Learn about Utah Pavement Ants
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Pavement Ants are widespread in Utah. They are often referred to as sugar ants. They are dark brown to black and tiny, only 2.5-4 mm long. They get their name from their habit of nesting under stones, sidewalk cracks, pavement, etc., and they like to live near homes.
Pavement ant colonies have multiple queens and can contain tens of thousands of workers (though a typical colony will have several thousand). Queens are slightly larger than the other ants in the colony and may be seen outside the nest on warm days.
Pavement Ant Habitat
Pavement ants live and nest in colonies under large paving stones, sidewalks, patios, driveways, and other yard areas with little to no vegetation. Most of their colonies are located in the soil underneath concrete slab foundations. These ants will also build colonies in and around homes and other types of structures.
The pavement ant’s queen is responsible for laying eggs that hatch into larvae and eventually develop into new workers. These ants will create satellite nests outside their main colony in the springtime. These satellite nests are usually located in cracks or crevices between bricks and pavement or near stumps or plants.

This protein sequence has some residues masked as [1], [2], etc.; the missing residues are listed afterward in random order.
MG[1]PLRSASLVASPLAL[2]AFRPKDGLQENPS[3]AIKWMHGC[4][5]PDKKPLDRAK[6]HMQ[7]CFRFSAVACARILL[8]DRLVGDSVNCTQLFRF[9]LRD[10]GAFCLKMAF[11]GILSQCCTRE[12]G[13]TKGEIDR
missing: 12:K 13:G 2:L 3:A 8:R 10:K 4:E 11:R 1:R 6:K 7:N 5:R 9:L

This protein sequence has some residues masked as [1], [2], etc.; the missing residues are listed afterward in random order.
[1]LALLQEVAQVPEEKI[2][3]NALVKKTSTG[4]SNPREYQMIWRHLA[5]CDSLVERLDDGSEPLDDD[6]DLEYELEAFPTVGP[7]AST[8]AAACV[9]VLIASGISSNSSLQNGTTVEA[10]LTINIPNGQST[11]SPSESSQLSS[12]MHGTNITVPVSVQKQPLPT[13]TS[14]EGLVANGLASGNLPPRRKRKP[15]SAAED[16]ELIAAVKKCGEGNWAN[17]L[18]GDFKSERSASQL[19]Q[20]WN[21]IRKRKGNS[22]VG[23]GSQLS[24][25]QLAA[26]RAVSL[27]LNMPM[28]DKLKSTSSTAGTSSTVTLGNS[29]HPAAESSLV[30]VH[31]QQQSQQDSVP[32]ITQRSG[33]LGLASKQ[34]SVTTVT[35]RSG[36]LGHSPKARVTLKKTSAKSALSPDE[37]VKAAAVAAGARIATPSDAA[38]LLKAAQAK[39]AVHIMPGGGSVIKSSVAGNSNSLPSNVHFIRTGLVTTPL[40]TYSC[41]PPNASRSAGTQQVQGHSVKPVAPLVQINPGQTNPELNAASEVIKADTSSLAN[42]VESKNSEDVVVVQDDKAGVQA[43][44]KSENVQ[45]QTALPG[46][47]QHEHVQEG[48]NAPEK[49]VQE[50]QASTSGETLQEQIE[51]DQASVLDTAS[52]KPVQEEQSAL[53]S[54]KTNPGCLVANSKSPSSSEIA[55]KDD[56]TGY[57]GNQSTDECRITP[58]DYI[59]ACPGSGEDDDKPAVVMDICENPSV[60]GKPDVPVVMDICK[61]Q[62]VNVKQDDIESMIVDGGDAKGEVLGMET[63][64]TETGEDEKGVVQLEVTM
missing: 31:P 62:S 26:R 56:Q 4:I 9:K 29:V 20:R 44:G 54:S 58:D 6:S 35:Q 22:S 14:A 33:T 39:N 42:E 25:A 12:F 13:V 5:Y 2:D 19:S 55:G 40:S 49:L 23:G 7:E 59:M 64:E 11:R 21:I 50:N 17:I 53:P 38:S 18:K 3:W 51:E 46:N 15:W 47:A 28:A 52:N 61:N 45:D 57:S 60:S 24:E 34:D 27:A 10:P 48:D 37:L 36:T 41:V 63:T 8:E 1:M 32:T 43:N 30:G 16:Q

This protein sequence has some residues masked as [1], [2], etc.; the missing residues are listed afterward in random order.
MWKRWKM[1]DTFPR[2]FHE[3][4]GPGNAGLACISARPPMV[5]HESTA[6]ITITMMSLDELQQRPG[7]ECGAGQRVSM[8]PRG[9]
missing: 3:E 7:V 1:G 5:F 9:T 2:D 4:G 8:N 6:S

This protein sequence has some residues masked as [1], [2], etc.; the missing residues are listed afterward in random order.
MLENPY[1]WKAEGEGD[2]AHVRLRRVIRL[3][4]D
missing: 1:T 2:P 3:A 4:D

Pavement ants feed on a variety of food items. They feed on sweets, greases, and meats. They also eat other insects, seeds, and honeydew from aphids and scale insects. They are known for foraging in kitchens, where they eat bread, cheese, meat, honey, and nuts. Because of their scavenging habits, pavement ants can introduce bacteria into human food supplies.
Life Cycle & Reproduction
Pavement ants have a simple life cycle. The queen produces eggs, and the workers feed the new ants and clean the nest. Pavement ant queens can produce up to 8,000 eggs annually in a moderate-sized colony. Eggs are laid in batches of 10 to 20, and larvae hatch in about seven to 10 days if the temperature is warm enough. Pavement ants can have multiple colonies within proximity, with each colony having multiple queens.
The eggs hatch into white-colored larvae that look like maggots. The larvae develop their hard outer shell from the first day they hatch and will continue to molt as they grow larger. After two weeks, the larvae will enter the pupal stage of development, which takes about one week in hot weather or two weeks in cooler conditions.
Adult pavement ants emerge from the pupal stage and continue to grow for about one month before reaching maturity. The lifespan of worker pavement ants is about three years, but queens can live for nearly 20 years and produce eggs for at least 15 years.
Pavement ants will sometimes nest under a structure’s foundation or concrete slab. They may also displace insulation around hot water pipes and wiring, creating a fire hazard.
Indoors, pavement ants can contaminate food and provide food for other pests, such as cockroaches. Indoor nests can be created in wall voids, under carpeting, and even inside the foam insulation in the hollow spaces of walls. When an indoor nest is disturbed, thousands of worker ants may exit the nest rapidly and be seen crawling on floors, countertops, sinks, and other surfaces. Click here to learn about ant removal.